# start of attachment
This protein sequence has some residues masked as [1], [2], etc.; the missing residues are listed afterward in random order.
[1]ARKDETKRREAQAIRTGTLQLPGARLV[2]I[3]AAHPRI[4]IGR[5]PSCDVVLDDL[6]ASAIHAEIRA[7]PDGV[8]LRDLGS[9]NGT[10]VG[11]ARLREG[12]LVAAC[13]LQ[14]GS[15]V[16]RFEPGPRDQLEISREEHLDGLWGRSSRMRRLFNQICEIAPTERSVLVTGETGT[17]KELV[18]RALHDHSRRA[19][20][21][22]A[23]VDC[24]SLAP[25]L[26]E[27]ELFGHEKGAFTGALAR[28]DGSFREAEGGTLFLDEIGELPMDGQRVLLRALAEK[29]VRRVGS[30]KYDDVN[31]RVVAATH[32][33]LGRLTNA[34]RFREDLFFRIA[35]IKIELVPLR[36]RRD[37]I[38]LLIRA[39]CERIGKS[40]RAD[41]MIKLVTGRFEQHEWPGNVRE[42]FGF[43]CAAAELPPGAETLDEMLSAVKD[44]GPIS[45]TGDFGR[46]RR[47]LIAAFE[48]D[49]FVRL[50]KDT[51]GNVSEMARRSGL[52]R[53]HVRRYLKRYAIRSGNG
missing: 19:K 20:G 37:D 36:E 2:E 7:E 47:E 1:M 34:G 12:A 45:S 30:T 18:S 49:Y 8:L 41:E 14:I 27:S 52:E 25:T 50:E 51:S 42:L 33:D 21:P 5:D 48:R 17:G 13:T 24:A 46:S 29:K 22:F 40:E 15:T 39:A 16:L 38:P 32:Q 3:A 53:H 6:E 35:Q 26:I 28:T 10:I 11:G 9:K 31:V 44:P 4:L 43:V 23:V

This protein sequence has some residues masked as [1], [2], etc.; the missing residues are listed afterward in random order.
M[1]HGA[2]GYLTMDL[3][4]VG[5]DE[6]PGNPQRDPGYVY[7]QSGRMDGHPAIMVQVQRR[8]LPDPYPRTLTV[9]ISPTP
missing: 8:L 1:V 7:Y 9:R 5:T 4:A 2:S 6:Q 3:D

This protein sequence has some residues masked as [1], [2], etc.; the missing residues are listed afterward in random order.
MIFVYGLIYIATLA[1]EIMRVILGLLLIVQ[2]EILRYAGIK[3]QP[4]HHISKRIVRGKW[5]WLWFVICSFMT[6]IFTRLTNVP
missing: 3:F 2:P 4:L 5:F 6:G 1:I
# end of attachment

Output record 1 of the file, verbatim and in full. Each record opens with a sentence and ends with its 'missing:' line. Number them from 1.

This protein sequence has some residues masked as [1], [2], etc.; the missing residues are listed afterward in random order.
[1]ARKDETKRREAQAIRTGTLQLPGARLV[2]I[3]AAHPRI[4]IGR[5]PSCDVVLDDL[6]ASAIHAEIRA[7]PDGV[8]LRDLGS[9]NGT[10]VG[11]ARLREG[12]LVAAC[13]LQ[14]GS[15]V[16]RFEPGPRDQLEISREEHLDGLWGRSSRMRRLFNQICEIAPTERSVLVTGETGT[17]KELV[18]RALHDHSRRA[19][20][21][22]A[23]VDC[24]SLAP[25]L[26]E[27]ELFGHEKGAFTGALAR[28]DGSFREAEGGTLFLDEIGELPMDGQRVLLRALAEK[29]VRRVGS[30]KYDDVN[31]RVVAATH[32][33]LGRLTNA[34]RFREDLFFRIA[35]IKIELVPLR[36]RRD[37]I[38]LLIRA[39]CERIGKS[40]RAD[41]MIKLVTGRFEQHEWPGNVRE[42]FGF[43]CAAAELPPGAETLDEMLSAVKD[44]GPIS[45]TGDFGR[46]RR[47]LIAAFE[48]D[49]FVRL[50]KDT[51]GNVSEMARRSGL[52]R[53]HVRRYLKRYAIRSGNG
missing: 19:K 20:G 37:D 36:E 2:E 7:E 47:E 1:M 34:G 12:A 45:S 30:T 18:S 49:Y 8:L 41:E 14:I 27:S 52:E 25:T 50:E 51:S 42:L 33:D 21:P 5:D 48:R 17:G 13:T 24:A 46:S 29:K 22:F 40:E 15:T 39:A 16:L 38:P 32:Q 3:A 53:H 6:E 35:Q 26:I 28:T 10:I 11:G 9:K 31:V 44:P 4:L 43:V 23:V